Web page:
If you’re a poor responder, will dexamethasone produce more eggs? This has not been shown to be the case.

Do frozen embryos make healthier babies than fresh? There was one article that somehow came to this conclusion. We do not think there is a difference.

What if a “dominant follicle” seems to be the problem? Dominant follicles come in a variety of forms. Some women are very poor responders and only make one follicle. I have heard this referred to as a dominant follicle. More commonly, a dominant follicle means that you have the potential to make many follicles, but for some reason, only one is big and the others remain small. There are strategies to try to reduce this phenomenon but they may or may not work. We believe that in a natural cycle, the dominant follicle may be selected before the period even comes, so by day 2 the body has already laid out its plan for that month, and stimulating the ovary with drugs may not be able to alter that plan, leaving you with a low number, or just one dominant follicle. So by using oral contraceptives or lupron to turn off the ovary system for a little while, we may be able to stop the dominant follicle pre-selection and give more than one follicle a chance at becoming dominant. However, most of the time, the difference is not extreme

25 years old and not pregnant after an IVF cycle with nice embryos? In the end you will probably be fine. As I have said many times, get to the best program possible. Even at the best programs, these things happen.

What if you have a low AMH level (a sign of poor ovarian reserve) but have many resting antral follicles as seen by ultrasound and make many eggs during stimulation. In your case, the AMH is just dead wrong. As far as we know the AMH is not predictive poor egg/embryo quality, just egg numbers. AMH is promising as a way to measure reserve, but there are a few problems, most of us are not comfortable yet using if for a definitive diagnostic tool. In many cases it does give us correct information, but we need to fine tune the testing and result interpretation.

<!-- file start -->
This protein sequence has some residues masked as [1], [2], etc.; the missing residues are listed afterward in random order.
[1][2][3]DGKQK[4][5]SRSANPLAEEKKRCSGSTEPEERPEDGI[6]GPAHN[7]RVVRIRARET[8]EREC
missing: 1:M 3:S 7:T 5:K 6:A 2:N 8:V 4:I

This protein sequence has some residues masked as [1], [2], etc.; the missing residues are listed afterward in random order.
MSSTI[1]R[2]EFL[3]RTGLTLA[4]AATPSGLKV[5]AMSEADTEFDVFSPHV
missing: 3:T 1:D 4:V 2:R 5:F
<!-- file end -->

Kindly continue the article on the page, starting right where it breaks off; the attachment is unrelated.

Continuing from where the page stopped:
Interesting question. If a clinic is more aggressive in bring patients to IVF early without much other treatment, will their IVF success rates be higher than clinics that get some people pregnant first with clomid or FSH? Will doing IVF on fertile people make a clinic look better? I would say in a few case yes, this makes sense. In fact overall, since IVF seems to work well enough for most people, more people are doing IVF after shorter intervals of clomid or FSH. However it depends on the IVF success rate differences between the 2 clinics. If there is a small difference, I would point to the selection. If there is a big difference, IVF quality is a big part of the discrepancy.

How do you know if the clinic does a good job with blastocyst culture? Try asking what percentage of transfers are blastocyst for your age group, then ask the delivery rates for blast vs. day 3. Of course check their SART statistics. If they have very good pregnancy rates but do much blast, that may be fine. However also check on the number of embryos they put back. If they have good rates with a higher number of embryos returned and a higher number of triplets, that’s not so good. One of the goals of blastocyst culture is to take advantage of the natural selection process so that by day 5 the best embryos will stand out. If we can see which ones are better, we can put fewer in and reduce the odds of multiples, while maintaining higher pregnancy rates.

IUI Questions